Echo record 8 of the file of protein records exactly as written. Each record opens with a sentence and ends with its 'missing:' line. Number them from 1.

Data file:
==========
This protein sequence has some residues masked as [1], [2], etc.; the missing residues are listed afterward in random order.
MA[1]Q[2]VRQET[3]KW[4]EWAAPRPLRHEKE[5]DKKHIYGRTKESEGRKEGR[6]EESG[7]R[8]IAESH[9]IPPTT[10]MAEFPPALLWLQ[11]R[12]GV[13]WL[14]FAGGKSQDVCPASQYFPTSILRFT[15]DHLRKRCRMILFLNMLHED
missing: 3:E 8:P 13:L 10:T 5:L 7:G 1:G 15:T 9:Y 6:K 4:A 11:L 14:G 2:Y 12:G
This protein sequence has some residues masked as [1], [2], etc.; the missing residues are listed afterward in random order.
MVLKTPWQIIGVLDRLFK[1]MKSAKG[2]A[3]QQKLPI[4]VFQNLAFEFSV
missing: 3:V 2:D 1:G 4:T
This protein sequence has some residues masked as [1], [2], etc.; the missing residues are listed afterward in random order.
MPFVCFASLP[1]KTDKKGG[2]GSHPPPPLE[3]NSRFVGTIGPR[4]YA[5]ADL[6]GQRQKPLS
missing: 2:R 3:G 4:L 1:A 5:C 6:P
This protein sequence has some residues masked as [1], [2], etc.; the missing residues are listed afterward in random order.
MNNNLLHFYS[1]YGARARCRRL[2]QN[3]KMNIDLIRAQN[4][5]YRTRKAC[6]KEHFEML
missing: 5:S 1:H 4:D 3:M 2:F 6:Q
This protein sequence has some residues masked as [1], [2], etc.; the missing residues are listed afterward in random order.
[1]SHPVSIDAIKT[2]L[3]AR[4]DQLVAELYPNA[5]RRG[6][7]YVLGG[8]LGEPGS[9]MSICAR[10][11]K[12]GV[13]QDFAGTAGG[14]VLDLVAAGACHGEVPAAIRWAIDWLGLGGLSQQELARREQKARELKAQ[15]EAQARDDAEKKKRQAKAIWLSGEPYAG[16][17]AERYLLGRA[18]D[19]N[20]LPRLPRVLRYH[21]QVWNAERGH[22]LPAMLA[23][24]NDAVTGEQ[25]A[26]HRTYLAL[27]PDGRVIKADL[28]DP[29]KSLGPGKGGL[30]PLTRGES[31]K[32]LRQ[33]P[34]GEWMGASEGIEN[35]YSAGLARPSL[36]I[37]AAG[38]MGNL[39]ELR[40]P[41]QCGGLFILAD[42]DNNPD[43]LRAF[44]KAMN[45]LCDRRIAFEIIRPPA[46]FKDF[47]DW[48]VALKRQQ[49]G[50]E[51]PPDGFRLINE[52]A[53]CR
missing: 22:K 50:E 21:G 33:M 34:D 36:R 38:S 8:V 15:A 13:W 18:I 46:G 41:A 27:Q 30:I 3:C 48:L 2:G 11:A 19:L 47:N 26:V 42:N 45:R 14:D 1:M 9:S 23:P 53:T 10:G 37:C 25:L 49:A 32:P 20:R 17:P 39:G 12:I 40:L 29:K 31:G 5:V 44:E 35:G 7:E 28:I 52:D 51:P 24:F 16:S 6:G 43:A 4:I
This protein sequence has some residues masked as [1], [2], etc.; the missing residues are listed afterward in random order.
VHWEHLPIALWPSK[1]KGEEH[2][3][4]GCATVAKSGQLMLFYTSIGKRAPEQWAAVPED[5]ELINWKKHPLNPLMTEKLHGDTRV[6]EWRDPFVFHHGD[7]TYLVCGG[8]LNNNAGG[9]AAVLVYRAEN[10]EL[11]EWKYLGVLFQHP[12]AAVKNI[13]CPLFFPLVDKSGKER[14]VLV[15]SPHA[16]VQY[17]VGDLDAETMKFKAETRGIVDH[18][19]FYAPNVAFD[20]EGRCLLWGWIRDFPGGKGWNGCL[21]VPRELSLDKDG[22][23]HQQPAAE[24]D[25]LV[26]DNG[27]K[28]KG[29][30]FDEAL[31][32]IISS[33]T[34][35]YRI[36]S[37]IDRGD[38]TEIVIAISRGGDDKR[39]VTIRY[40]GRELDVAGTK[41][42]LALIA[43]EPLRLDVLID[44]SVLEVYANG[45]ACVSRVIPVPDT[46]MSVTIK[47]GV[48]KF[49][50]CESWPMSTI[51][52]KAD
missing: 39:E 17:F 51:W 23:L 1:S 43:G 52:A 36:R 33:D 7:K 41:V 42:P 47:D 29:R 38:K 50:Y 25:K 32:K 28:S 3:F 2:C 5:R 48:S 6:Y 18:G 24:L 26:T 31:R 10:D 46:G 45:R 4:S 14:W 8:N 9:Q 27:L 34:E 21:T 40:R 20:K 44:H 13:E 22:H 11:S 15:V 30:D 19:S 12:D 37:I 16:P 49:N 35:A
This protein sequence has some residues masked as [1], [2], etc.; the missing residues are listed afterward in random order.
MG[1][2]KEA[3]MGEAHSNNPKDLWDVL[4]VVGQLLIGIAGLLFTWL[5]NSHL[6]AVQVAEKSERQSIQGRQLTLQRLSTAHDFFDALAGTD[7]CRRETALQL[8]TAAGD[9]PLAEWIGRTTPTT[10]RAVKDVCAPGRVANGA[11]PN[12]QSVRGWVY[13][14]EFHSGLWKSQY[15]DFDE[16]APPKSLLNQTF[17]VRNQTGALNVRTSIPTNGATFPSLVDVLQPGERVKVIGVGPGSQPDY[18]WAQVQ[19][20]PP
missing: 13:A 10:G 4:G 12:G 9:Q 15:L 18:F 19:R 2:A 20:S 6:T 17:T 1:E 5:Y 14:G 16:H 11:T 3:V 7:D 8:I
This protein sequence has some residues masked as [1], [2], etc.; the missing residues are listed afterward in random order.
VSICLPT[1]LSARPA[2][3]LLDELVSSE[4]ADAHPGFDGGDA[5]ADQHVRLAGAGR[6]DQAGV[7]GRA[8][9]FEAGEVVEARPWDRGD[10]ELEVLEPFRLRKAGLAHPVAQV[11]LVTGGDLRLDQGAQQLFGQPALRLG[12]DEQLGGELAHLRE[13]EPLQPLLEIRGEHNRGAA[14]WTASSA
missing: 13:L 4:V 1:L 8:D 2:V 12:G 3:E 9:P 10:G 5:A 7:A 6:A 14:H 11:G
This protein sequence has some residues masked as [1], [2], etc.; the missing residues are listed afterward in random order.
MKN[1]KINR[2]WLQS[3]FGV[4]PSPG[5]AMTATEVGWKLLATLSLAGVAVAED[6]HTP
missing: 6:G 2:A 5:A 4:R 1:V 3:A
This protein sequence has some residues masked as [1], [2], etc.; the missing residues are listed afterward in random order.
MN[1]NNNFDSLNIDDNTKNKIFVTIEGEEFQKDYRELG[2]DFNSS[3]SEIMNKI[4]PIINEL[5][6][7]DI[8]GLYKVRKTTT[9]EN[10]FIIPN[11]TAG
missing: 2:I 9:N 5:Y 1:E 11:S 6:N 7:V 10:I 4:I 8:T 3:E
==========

This protein sequence has some residues masked as [1], [2], etc.; the missing residues are listed afterward in random order.
VSICLPT[1]LSARPA[2][3]LLDELVSSE[4]ADAHPGFDGGDA[5]ADQHVRLAGAGR[6]DQAGV[7]GRA[8][9]FEAGEVVEARPWDRGD[10]ELEVLEPFRLRKAGLAHPVAQV[11]LVTGGDLRLDQGAQQLFGQPALRLG[12]DEQLGGELAHLRE[13]EPLQPLLEIRGEHNRGAA[14]WTASSA
missing: 13:L 4:V 1:L 8:D 2:V 12:G 3:E 9:P 10:G 5:A 7:A 6:A 14:H 11:G